Wednesday, September 17, 2008

Are you a Bad Parent?


"Their day. Made by Mom.

My kids are always on the go. That's why at breakfast it's important to give them food that helps keep them going throughout their busy day - like Nutella. Kids love the delicious taste of Nutella. And I love that it's made from natural ingredients, contains no preservatives or artificial colour and is a source of Vitamin E. I feel good about making Nutella part of my kids' nutritious breakfast
."
I don't think you're a bad parent if you feed your kids Nutella - for many kids it's a sometimes food treat that they genuinely enjoy (go figure, it's spreadable candy).

I would however worry if you let yourself get duped by Nutella's advertising into thinking it's part of a "nutritious" breakfast, and that because it doesn't have preservatives or artificial colour and is a source of vitamin E it's a smart choice.

You might as well just spoon 100% natural, no preservatives added honey into your kids' mouths and call it "nutritious".

Of course, if you do choose to go the honey route, remember to spoon in 36% more honey than Nutella, because Nutella's got 36% more calories spoon per spoon than the honey.

Don't want to spoon in honey? How about 100% natural, no preservatives added pure white table sugar? Of course if you go the sugar route for every tablespoon of Nutella you'd planned on feeding the kids you'll have to give them 2 tablespoons of sugar to make sure they get the same amount of "nutritious energy" that the Nutella would have provided.

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10 comments:

  1. Anonymous10:48 am

    Wow. Scary. And people wonder why kids are obese nowadays.

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  2. Not to mention that Nutella brand is made with high fructose corn syrup and hydrogenated vegetable oils, which some folk believe are metabolized in such a way as to make our bodies able to handle the calories more efficiently (i.e., pack on more weight with fewer calories), mess up our lipid metabolisms, etc...

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  3. Ads are crazy these days. It seems like everything is made from "natural ingredients."

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  4. I am not sure I understand your point about the honey and sugar. Yes, gram for gram, Nutella contains more Calories that honey and sugar. Of course it does! Honey and sugar are pure carbohydrate (providing 4 calories per gram), whereas Nutella contains fat in addition to carbohydrate. Since fat provides 9 calories per gram, it makes perfect sense that Nutella will contain more calories than honey or sugar. In fact, any nut butter or spread will provide more calories than honey or sugar, including peanut butter, almond butter, cashew butter, etc. This applies to varieties of nut butters with or without added sugars!

    Gram for gram, honey and sugar are the caloric equivalent of any other carbohydrate. Foods that are mainly carbohydrate are not considered “energy dense”. Foods containing high levels of fat (such as nut spreads) ARE energy dense, which is why it is recommended that we eat them in smaller quantities.

    More fat = more calories!

    You made it seem as though we should be astonished that Nutella contains more calories than pure sugar, when in fact this just basic food science.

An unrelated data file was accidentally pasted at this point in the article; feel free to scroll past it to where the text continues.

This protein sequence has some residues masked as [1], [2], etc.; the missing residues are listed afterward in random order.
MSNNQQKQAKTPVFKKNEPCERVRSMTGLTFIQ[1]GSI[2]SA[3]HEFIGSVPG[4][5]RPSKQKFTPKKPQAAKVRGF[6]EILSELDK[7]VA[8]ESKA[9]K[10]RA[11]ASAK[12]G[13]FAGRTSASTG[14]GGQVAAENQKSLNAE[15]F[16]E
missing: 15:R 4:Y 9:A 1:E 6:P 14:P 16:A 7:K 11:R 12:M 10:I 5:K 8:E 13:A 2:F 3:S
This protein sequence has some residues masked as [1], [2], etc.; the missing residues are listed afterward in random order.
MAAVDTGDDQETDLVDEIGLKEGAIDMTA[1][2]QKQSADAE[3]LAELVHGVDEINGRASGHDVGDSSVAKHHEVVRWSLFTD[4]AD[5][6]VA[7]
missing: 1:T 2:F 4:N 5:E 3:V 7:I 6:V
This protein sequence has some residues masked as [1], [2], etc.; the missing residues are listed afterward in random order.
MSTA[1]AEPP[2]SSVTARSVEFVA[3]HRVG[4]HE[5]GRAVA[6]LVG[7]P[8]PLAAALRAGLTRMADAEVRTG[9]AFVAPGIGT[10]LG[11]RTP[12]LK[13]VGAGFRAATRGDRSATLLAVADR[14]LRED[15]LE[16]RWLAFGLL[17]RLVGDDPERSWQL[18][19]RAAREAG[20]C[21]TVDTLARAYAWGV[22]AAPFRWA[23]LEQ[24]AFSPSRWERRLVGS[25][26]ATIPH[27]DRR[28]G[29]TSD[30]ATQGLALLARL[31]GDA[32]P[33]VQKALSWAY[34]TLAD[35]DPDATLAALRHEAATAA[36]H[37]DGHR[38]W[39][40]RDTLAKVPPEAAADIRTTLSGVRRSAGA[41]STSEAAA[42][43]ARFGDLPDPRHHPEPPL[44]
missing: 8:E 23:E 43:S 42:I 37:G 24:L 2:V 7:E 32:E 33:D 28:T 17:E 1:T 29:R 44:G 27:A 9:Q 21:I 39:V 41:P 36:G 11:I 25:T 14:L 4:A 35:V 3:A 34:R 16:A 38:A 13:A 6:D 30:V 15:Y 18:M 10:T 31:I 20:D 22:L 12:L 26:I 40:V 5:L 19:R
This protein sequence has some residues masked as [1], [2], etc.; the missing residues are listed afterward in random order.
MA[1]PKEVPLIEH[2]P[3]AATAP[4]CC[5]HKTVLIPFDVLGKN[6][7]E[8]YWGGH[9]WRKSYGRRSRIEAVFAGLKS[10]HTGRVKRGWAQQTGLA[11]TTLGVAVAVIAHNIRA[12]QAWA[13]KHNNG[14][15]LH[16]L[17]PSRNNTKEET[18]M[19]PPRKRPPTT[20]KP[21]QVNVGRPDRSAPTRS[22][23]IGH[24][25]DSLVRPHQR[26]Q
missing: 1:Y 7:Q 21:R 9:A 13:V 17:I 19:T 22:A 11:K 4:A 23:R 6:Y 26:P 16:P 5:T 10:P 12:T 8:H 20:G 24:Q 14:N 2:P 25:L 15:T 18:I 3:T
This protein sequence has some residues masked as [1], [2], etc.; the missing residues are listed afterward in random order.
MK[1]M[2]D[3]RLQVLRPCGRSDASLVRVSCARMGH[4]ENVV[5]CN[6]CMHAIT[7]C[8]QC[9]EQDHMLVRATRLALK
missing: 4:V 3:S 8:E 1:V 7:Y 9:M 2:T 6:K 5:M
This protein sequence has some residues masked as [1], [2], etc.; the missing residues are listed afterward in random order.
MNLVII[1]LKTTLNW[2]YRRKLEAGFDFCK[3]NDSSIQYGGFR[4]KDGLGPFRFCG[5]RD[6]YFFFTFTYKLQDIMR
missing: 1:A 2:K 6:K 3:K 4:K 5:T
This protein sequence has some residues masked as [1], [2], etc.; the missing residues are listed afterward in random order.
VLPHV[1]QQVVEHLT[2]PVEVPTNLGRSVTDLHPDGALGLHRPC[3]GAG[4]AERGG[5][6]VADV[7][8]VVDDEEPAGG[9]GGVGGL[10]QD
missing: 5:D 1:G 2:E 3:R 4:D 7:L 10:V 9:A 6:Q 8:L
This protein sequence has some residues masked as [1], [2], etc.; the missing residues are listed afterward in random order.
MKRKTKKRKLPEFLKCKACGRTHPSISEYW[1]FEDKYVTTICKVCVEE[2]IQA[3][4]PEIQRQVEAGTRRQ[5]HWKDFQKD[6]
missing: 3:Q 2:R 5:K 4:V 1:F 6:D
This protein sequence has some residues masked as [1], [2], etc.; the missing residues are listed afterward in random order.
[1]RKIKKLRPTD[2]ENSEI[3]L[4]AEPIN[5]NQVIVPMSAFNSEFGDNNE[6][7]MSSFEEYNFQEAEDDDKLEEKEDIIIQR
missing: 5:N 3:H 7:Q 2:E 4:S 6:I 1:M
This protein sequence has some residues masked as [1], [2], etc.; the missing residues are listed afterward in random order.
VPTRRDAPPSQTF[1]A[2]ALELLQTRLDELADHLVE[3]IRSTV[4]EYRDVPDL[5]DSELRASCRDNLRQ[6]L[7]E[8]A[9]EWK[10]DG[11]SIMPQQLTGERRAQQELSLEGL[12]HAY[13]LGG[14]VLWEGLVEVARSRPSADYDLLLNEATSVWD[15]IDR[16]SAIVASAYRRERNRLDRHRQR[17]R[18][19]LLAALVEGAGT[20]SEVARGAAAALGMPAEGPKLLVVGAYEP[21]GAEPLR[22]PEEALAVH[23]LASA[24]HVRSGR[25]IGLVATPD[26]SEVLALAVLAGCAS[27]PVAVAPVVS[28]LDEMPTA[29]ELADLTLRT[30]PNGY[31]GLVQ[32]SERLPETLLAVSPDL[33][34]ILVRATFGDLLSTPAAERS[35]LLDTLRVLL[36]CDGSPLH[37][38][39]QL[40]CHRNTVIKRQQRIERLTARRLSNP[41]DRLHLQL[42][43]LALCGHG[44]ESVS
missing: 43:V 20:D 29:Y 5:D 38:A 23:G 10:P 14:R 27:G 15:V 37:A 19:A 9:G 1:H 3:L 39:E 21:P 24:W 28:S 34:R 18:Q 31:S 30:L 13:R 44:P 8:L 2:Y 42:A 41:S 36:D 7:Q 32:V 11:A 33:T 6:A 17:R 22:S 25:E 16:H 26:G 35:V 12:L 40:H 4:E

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  5. No doubt KC, you're absolutely right.

    In this day and age of childhood obesity however, reframing in terms of energy (and following Nutella's lead) and more specifically sugar, is an easy way to illustrate the fact that calories count and that there are consequences to "drinking all you want" of your fruit based juices or shmearing highly energy dense candy spreads on your morning toast.

    Regards,
    Yoni

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  6. Anonymous2:29 pm

    Calories should not count. Sugar should count!
    I do not personally like Nutella, so am definitely not promoting it, but I am certain it may be a better choice of spread than a lot of other options out there!

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  7. "Calories should not count. Sugar should count!"

    This makes no sense AT ALL.

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  8. Interesting. From a purely caloric standpoint Peanut butter (the kind people typically buy, not the no sugar pure nuts stuff) and Nutella stack up pretty much identical (give or take 10 calories). The marketing of peanut butter is just as nutty (ha! ha!). Check out Kraft's claim that peanut butter can help you lose weight:

    http://www.kraftcanada.com/en/Products/P-R/KraftPeanutButterNutrition.aspx

    So I'd say if you're going after Nutella, go after the peanut butter too.

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  9. Sweetpea, I do not see anything incorrect about Kraft's statement. It is perfectly reasonable and valid from a scientific perspective.

    "Research shows that foods high in protein, like peanut butter, and foods high in fiber can provide a feeling of "fullness" that can help control hunger as part of a reduced calorie, balanced diet for weight loss."

    There is nothing wrong with that. I eat 2 tablespoons of peanut butter most days of the week and I manage my weight just fine. PB is healthy and provides great satiety value. There is no single food that causes obesity.

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  10. Anonymous2:51 pm

    I just can't get my head around the concept of feeding my kids a 'chocolatey' spread on their toast for breakfast. Shouldn't we be teaching them that 'chocolate' (in whatever form) is best as an occasional treat, not a main part of a meal???

    Jill

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